I pulled my van up and opened the door. Predictably, Max and Lou shot out, acting as if they'd just been released from two years under house arrest. They spotted a tough-looking barn cat and immediately set off in his direction, hell-bent on checking out any living, breathing creature with the audacity to venture within a quarter of a mile of where they were.

I headed toward the stable, lugging a big black bag with most of the supplies and equipment I expected I'd need to treat Andrew MacKinnon's prized horse. As soon as I entered, I sensed someone else's presence. Actually, it wasn't as much an eerie, Stephen King kind of feeling as a distinctive smell. Cigarette smoke, stinging my nostrils and making my throat raw.

"Hello?" I called. "Anyone here?"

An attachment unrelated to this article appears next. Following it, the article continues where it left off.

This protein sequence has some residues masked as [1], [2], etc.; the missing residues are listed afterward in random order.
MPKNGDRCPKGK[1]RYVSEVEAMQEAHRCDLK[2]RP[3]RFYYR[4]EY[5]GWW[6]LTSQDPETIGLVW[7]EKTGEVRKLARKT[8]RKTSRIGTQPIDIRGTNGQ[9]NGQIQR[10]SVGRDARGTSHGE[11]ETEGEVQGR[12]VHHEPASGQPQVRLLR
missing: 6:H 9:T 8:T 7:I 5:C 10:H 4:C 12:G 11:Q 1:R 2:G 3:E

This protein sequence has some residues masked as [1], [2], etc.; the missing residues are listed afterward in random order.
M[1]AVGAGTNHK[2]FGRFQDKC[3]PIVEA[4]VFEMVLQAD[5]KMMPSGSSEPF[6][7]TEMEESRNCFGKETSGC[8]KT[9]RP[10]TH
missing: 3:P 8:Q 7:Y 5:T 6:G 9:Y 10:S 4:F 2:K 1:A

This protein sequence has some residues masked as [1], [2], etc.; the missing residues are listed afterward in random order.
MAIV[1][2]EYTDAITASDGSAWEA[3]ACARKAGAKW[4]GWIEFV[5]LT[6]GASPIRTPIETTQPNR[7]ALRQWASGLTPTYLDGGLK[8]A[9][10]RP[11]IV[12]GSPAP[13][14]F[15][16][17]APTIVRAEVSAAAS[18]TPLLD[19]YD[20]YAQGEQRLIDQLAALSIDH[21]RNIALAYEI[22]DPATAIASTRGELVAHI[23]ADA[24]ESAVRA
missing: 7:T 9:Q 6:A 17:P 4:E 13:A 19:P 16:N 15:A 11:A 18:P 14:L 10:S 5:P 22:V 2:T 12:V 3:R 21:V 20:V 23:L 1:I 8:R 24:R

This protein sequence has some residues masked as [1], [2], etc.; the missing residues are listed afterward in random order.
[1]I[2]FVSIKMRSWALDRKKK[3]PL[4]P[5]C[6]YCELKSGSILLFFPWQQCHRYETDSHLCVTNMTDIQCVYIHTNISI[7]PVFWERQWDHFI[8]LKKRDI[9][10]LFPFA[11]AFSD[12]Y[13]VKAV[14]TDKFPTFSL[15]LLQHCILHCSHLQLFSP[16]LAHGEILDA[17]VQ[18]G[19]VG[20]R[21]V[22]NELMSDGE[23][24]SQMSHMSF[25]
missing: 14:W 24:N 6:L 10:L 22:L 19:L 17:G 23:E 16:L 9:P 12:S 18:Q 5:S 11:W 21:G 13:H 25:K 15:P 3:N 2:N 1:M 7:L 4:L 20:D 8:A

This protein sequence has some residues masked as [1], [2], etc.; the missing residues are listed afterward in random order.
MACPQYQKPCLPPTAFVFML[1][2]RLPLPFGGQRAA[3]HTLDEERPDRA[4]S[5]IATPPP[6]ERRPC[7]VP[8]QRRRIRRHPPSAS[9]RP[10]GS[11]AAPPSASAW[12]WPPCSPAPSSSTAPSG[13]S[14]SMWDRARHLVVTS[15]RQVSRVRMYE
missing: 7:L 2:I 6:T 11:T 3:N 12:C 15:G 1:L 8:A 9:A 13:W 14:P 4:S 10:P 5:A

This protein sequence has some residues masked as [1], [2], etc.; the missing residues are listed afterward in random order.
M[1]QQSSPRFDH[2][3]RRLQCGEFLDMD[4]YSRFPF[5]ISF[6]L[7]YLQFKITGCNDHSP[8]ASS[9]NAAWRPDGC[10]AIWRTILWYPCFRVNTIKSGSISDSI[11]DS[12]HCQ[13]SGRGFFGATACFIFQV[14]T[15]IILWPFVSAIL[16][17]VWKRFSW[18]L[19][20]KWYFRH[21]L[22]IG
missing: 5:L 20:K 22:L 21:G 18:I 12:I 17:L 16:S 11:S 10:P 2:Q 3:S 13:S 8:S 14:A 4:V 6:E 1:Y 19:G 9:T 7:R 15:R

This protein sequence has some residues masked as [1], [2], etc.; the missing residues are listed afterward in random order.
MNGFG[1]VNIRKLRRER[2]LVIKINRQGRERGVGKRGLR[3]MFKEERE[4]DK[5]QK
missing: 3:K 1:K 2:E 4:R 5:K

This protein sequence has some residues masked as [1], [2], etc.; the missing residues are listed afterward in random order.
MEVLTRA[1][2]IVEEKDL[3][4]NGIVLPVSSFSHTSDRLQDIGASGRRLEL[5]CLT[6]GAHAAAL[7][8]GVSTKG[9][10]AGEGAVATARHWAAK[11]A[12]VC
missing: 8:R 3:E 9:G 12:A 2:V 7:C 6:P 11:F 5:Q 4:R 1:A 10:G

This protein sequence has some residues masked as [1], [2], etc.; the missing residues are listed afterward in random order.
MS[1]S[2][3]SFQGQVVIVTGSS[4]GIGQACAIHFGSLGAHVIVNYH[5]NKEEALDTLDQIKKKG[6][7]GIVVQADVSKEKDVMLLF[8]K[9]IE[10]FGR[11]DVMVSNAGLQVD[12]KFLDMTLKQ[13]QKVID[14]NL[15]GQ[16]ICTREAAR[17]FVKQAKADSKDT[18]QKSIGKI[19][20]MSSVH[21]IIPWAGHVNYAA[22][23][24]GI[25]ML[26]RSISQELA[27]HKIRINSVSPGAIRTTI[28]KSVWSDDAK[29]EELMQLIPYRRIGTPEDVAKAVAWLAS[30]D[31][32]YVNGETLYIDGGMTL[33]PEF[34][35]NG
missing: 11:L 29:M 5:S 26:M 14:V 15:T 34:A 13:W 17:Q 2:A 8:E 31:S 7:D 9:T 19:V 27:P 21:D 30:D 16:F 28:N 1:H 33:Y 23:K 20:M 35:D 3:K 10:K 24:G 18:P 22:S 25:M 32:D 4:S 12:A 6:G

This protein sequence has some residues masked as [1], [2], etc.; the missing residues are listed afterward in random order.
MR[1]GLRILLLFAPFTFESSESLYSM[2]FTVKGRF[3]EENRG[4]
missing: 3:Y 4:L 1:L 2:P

For a few seconds, nothing. And then a man stepped out of the shadows and planted himself a foot away from my face. His creepy entrance made me wonder if he'd orchestrated the whole scene for my benefit. Not a very promising beginning, I thought with annoyance.

He stood roughly six feet tall, lanky with knobby fingers that curled around his cigarette butt. His fashion statement was Aging Cowboy: jeans and a T-shirt, worn underneath a red plaid flannel shirt. His face looked as scorched as the Arizona desert. Despite the reptilian skin, I estimated his age in the mid-forties. And he positively reeked of cigarette smoke, as if part of his daily grooming routine involved dousing himself in Eau de Marlboro.

He studied me coldly, his eyes a pale shade of hazel that contributed to his lizardlike appearance. "Who the hell are you?" he rasped.

"I'm Dr. Popper," I replied. "I got a call this morning about a horse that needs tending to."

"So you're the vet."

"That's right."

He continued to stare, as if he was waiting for me to say, "Naw, only kidding!" Instead, I stared right back.

"C'mon," he finally said, turning and heading in the opposite direction. "I'll take you to Braveheart."

"And you are...?" I asked.

"Johnny Ray Cousins," he mumbled without looking back. "Mr. Mac's barn manager. I'm the one who called you."